Wednesday, April 24, 2024

Ramdin still best ‘keeper


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Praise should always be given when it is merited.
Whether you like it or not, Denesh Ramdin remains the best and most productive wicketkeeper/batsman in the West Indies.
His record is superior to nearly everyone else who is in contention for his position.
Yet almost every time a West Indies team is about to be selected, numerous armchair cricket pundits, most of them without the necessary background information and career records of the players, unjustifiably call for his exclusion.
Similar sentiments are now being echoed as the West Indies selectors are on the verge of naming a 16-man team for a two-Test away series against India in November, which wasn’t originally on the ICC’s Future Tours Programme.
Whereas Ramdin’s Test batting average of 26.30 after 51 matches is nothing to do a song and dance about, his stats are superior to those challenging him to wear the big gloves for the regional team.
In fact, Ramdin’s batting average in Tests against the best bowlers in the world is better than the first-class averages of most of those contenders who are playing at a lower level in the regional competitions, where the bowling is not of the same quality.
Ramdin has scored three Test hundreds and ten half-centuries, while effecting 150 dismissals behind the stumps.
Overall, he has scored 4 912 runs in 112 first-class matches at an average of 30.89, with 11 centuries.
Some specialist batsmen in the West Indies, whose names have been bandied around for senior team selection, still average lower than 30 an innings.
But, far too often, the skeptics look only at the wicketkeeper’s performance with the bat and ignore his work behind the stumps, where Ramdin has proven to be very reliable.
Ramdin has been compared with England’s Matt Prior (72 Tests, 3 813 runs, average 42.36, seven centuries), but apart from the experienced Shivnarine Chanderpaul, only Darren Bravo (44.56) and Chris Gayle (42.45) of the current West Indies’ specialist batsmen, have marginally better averages.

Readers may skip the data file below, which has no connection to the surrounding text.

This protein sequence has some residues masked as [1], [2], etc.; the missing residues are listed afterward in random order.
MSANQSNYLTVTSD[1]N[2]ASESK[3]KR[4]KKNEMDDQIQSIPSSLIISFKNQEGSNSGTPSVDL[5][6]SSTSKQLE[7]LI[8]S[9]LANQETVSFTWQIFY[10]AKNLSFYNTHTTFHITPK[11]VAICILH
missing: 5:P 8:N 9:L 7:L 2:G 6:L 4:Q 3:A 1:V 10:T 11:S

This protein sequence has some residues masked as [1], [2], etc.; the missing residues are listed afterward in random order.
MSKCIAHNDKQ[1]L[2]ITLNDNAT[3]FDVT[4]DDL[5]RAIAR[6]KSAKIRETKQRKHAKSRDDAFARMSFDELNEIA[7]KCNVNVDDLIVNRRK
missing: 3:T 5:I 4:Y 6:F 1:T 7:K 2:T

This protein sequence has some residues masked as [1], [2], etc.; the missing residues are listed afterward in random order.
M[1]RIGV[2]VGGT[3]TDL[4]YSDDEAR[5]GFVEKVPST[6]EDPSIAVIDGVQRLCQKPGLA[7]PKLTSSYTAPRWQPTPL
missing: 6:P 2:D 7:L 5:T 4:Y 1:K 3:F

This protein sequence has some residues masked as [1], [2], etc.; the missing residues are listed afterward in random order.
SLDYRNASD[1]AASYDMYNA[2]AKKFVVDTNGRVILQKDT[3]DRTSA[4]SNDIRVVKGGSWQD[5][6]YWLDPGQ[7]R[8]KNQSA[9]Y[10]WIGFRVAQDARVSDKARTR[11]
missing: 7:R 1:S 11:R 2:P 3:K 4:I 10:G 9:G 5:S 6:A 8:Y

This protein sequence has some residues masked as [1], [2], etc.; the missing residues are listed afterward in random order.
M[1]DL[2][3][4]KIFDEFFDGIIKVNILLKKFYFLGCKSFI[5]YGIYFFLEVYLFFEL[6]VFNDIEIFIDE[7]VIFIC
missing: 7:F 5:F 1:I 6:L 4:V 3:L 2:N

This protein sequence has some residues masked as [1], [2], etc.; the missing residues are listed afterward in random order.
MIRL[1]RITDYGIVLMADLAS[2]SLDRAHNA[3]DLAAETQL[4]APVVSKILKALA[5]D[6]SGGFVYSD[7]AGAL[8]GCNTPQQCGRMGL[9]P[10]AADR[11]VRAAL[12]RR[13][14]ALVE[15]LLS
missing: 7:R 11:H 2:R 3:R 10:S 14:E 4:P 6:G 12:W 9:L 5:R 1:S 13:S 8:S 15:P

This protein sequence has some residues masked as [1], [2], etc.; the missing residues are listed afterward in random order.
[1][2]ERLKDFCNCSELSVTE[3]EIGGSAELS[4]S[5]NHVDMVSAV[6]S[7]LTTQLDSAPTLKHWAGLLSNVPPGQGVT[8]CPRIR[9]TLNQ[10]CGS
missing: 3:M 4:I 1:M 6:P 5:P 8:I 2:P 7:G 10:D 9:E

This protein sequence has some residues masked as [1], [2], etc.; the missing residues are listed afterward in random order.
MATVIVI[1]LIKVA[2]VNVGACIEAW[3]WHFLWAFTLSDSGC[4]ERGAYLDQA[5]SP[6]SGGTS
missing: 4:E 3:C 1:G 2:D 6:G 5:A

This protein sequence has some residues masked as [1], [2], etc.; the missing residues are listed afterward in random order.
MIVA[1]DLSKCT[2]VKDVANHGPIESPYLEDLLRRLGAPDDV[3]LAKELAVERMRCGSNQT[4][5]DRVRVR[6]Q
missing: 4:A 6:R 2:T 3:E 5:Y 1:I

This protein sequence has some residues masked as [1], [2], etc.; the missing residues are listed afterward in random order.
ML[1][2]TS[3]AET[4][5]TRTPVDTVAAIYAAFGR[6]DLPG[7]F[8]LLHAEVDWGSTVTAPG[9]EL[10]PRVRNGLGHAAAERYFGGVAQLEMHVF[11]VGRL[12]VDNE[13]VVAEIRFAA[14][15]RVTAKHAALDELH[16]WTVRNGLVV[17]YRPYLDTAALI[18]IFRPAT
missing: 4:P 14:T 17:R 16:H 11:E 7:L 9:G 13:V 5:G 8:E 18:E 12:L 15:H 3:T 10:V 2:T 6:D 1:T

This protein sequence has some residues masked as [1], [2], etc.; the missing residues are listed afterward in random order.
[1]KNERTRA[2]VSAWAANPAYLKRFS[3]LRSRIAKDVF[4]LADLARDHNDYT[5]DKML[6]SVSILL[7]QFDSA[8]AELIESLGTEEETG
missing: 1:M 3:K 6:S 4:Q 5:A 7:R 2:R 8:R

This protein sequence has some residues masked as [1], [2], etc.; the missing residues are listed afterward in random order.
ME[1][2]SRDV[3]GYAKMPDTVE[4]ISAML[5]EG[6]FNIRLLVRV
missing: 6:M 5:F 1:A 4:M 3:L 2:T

Significantly, Ramdin has started to raise the level of his batting over the past 18 months, if his performances in his last nine Tests can be used as a gauge after he was recalled to the Test team after a two-year break. In that period, he scored unbeaten away centuries against England and Bangladesh while amassing 491 runs in 12 innings at a commendable average of 49.10. He scored 62 and 86 in his last two innings versus Zimbabwe.
But let’s look at some of those other Caribbean glovemen whose names have been advanced as replacements for Ramdin.
Chadwick Walton played two Tests against Bangladesh in 2009 when the first-choice players went on strike and is now in India for the first-class segment of the West Indies’ “A” Team tour.
In 53 first-class matches, he has scored 2 087 runs at an average of 25.76 with two hundreds and ten half-centuries. In 38 List A (50-over) matches, he averages a mere 15.96.
The experienced Carlton Baugh averaged 17.94 in 21 Tests with three 50s, while in 47 ODIs he averaged 20.08 without a half-century.
His first-class stats are much better, with 12 centuries in 102 matches even though his current average of 32.87 has dropped significantly over the past three years. In 99 List A matches, Baugh averages 22.01 with two 50s.
Antiguan Devon Thomas, who is 23 years old, has been fast-tracked but in 21 One Day Internationals he has only averaged 14.00 with a strike rate of 65.38 and is yet to record a 50.
In 35 first-class matches, Thomas has 1 288 runs and averages 22.20 with one century, while in 47 List A matches he averages a mere 17.87 with two 50s.
Barbadian Shane Dowrich, who averages 27.46 in 25 first-class matches and just 14.33 in 15 List A matches, has seemingly fallen out of the reckoning for the time being.
Leeward Islander Jahmar Hamilton, who has a first-class century but averages 23.94 in 21 matches and 24.35 in16 List A matches, is now in India with West Indies “A”.
Whereas statistics seldom lie, the above information should show to all and sundry that Ramdin is still ahead of those vying for his position as West Indies’ Test wicketkeeper.
It is noteworthy that Ramdin’s illustrious compatriot Deryck Murray didn’t score a Test century in 62 Tests while averaging 22.90. Of the two other unrelated Murrays, David averaged 21.46 in 19?Tests and Junior 22.39 in 33 Tests, while current selector Courtney Browne averaged 16.12 in 20 Tests and David Williams 13.44 in 11 Tests.
The two most productive West Indies wicketkeeper/-batsmen in the last four decades were Jeffrey Dujon, who scored 3 322 runs in 81 Tests at an average of 31.94 and hit five centuries, and Ridley Jacobs, who scored 2 577 runs in 65 Tests at an average of 28.31 with three hundreds.
It should be noted that Dujon also has the most dismissals by a West Indian wicketkeeper with 270, followed by Jacobs (219) and Deryck Murray (189), with Ramdin (150) next in line.

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